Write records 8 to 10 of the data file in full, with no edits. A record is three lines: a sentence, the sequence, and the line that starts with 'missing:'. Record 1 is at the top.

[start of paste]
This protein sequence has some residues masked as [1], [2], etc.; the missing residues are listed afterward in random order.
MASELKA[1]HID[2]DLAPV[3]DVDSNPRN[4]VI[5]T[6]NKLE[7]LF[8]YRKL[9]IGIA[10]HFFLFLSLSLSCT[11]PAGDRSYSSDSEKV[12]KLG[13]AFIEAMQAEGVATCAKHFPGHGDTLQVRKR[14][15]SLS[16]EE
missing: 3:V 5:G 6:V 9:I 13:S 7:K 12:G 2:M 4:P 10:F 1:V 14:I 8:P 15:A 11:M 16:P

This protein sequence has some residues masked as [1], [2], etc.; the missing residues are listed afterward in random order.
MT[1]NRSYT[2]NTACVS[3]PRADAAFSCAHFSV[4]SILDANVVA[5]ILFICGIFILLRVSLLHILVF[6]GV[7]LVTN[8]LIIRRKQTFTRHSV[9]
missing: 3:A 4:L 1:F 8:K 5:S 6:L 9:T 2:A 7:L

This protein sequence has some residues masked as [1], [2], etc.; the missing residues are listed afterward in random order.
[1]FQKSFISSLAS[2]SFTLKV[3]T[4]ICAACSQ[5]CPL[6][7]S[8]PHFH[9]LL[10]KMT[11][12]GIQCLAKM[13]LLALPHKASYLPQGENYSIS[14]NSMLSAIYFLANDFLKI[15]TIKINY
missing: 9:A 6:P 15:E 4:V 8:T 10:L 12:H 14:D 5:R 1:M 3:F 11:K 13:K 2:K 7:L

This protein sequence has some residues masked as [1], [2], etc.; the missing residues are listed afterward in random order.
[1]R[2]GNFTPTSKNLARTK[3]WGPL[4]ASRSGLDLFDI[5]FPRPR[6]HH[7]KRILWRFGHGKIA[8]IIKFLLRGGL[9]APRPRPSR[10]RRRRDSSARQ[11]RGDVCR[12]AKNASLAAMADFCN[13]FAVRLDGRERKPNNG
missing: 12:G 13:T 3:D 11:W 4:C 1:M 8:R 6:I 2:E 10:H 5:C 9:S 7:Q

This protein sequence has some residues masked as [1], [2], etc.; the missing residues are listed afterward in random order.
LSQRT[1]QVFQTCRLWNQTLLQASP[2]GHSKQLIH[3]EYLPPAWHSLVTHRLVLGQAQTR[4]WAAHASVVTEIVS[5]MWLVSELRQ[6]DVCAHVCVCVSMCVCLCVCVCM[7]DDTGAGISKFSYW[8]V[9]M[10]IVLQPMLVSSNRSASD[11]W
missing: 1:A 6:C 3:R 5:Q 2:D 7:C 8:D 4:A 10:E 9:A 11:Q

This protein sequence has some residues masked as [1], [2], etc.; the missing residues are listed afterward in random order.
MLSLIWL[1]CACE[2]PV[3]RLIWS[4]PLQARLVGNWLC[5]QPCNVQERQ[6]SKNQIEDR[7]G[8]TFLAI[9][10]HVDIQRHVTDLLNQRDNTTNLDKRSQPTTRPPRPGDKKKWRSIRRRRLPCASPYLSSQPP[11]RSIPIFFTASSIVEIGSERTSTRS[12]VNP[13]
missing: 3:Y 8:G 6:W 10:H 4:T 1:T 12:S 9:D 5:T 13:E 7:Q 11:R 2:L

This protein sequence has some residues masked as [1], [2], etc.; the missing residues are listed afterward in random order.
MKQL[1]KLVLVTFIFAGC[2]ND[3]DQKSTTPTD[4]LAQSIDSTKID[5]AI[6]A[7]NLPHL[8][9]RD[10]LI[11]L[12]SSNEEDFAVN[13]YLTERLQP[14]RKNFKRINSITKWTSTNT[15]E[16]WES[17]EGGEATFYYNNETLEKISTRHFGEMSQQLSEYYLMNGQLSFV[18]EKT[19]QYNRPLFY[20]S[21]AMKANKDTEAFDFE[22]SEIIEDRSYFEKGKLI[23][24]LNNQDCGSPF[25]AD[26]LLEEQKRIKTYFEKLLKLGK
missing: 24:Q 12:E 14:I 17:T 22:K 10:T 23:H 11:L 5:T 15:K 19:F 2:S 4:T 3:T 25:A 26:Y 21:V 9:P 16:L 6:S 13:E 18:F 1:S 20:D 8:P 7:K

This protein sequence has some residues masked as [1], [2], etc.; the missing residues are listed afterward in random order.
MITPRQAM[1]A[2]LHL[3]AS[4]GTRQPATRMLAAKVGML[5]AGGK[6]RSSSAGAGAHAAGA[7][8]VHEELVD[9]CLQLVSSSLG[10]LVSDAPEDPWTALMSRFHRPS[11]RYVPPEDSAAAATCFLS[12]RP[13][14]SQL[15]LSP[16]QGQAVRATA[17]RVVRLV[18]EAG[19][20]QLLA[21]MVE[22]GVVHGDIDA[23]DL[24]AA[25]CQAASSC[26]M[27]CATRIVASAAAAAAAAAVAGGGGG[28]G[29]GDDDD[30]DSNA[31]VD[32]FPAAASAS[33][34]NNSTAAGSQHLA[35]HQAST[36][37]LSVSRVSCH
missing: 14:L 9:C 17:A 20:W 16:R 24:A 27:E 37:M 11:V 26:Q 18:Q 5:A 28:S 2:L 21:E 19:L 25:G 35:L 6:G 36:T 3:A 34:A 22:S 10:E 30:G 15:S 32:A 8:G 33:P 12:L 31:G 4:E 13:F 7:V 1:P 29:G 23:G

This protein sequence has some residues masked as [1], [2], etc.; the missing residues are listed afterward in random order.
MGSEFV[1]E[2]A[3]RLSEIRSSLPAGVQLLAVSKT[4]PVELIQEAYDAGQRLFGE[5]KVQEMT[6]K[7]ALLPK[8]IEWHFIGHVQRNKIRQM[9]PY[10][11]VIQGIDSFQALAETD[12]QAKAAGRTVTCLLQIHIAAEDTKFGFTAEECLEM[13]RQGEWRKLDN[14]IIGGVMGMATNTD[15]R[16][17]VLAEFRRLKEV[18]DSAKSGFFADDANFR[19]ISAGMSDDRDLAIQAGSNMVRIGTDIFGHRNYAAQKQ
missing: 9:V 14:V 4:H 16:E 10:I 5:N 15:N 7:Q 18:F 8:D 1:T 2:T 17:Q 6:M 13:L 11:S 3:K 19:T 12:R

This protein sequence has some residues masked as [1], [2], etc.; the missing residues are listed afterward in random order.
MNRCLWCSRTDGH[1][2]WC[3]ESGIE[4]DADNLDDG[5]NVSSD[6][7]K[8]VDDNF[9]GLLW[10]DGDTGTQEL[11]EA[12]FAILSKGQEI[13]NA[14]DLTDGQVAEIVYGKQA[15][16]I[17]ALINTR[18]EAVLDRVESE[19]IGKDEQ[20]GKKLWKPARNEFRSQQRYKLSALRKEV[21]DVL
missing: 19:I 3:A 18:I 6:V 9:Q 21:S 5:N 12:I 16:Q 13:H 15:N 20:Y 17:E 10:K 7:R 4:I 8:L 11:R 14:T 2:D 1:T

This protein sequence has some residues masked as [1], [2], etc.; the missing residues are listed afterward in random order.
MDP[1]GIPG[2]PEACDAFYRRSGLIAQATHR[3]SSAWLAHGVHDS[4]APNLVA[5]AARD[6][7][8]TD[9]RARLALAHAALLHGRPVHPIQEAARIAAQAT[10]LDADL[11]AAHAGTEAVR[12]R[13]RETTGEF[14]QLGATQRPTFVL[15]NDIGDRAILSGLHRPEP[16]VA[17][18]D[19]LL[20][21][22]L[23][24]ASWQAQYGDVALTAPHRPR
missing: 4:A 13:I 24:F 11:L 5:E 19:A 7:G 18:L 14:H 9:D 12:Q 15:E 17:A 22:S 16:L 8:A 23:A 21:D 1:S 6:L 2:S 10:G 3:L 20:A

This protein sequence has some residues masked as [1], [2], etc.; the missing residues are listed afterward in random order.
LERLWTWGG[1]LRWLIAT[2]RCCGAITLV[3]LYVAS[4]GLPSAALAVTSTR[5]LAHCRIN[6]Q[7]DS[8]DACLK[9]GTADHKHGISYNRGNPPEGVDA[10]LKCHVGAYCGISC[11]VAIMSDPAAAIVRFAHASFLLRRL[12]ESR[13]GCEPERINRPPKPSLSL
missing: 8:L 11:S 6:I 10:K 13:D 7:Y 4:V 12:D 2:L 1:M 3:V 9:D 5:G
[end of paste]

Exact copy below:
This protein sequence has some residues masked as [1], [2], etc.; the missing residues are listed afterward in random order.
MITPRQAM[1]A[2]LHL[3]AS[4]GTRQPATRMLAAKVGML[5]AGGK[6]RSSSAGAGAHAAGA[7][8]VHEELVD[9]CLQLVSSSLG[10]LVSDAPEDPWTALMSRFHRPS[11]RYVPPEDSAAAATCFLS[12]RP[13][14]SQL[15]LSP[16]QGQAVRATA[17]RVVRLV[18]EAG[19][20]QLLA[21]MVE[22]GVVHGDIDA[23]DL[24]AA[25]CQAASSC[26]M[27]CATRIVASAAAAAAAAAVAGGGGG[28]G[29]GDDDD[30]DSNA[31]VD[32]FPAAASAS[33][34]NNSTAAGSQHLA[35]HQAST[36][37]LSVSRVSCH
missing: 14:L 9:C 17:A 20:W 16:R 24:A 27:E 37:M 11:V 26:Q 18:Q 5:A 28:S 2:L 21:E 19:L 25:G 35:L 6:G 36:T 3:A 34:A 22:S 10:E 30:G 15:S 32:A 8:G 33:P 12:L 31:G 4:E 13:F 7:V 1:P 29:G 23:G

This protein sequence has some residues masked as [1], [2], etc.; the missing residues are listed afterward in random order.
MGSEFV[1]E[2]A[3]RLSEIRSSLPAGVQLLAVSKT[4]PVELIQEAYDAGQRLFGE[5]KVQEMT[6]K[7]ALLPK[8]IEWHFIGHVQRNKIRQM[9]PY[10][11]VIQGIDSFQALAETD[12]QAKAAGRTVTCLLQIHIAAEDTKFGFTAEECLEM[13]RQGEWRKLDN[14]IIGGVMGMATNTD[15]R[16][17]VLAEFRRLKEV[18]DSAKSGFFADDANFR[19]ISAGMSDDRDLAIQAGSNMVRIGTDIFGHRNYAAQKQ
missing: 9:V 14:V 4:H 16:E 10:I 5:N 15:N 7:Q 18:F 8:D 1:T 2:T 17:Q 6:M 13:L 11:S 3:K 19:T 12:R

This protein sequence has some residues masked as [1], [2], etc.; the missing residues are listed afterward in random order.
MNRCLWCSRTDGH[1][2]WC[3]ESGIE[4]DADNLDDG[5]NVSSD[6][7]K[8]VDDNF[9]GLLW[10]DGDTGTQEL[11]EA[12]FAILSKGQEI[13]NA[14]DLTDGQVAEIVYGKQA[15][16]I[17]ALINTR[18]EAVLDRVESE[19]IGKDEQ[20]GKKLWKPARNEFRSQQRYKLSALRKEV[21]DVL
missing: 19:I 3:A 18:I 6:V 9:Q 21:S 5:N 12:I 16:Q 13:H 15:N 20:Y 17:E 10:K 7:R 4:I 8:L 11:R 14:T 2:D 1:T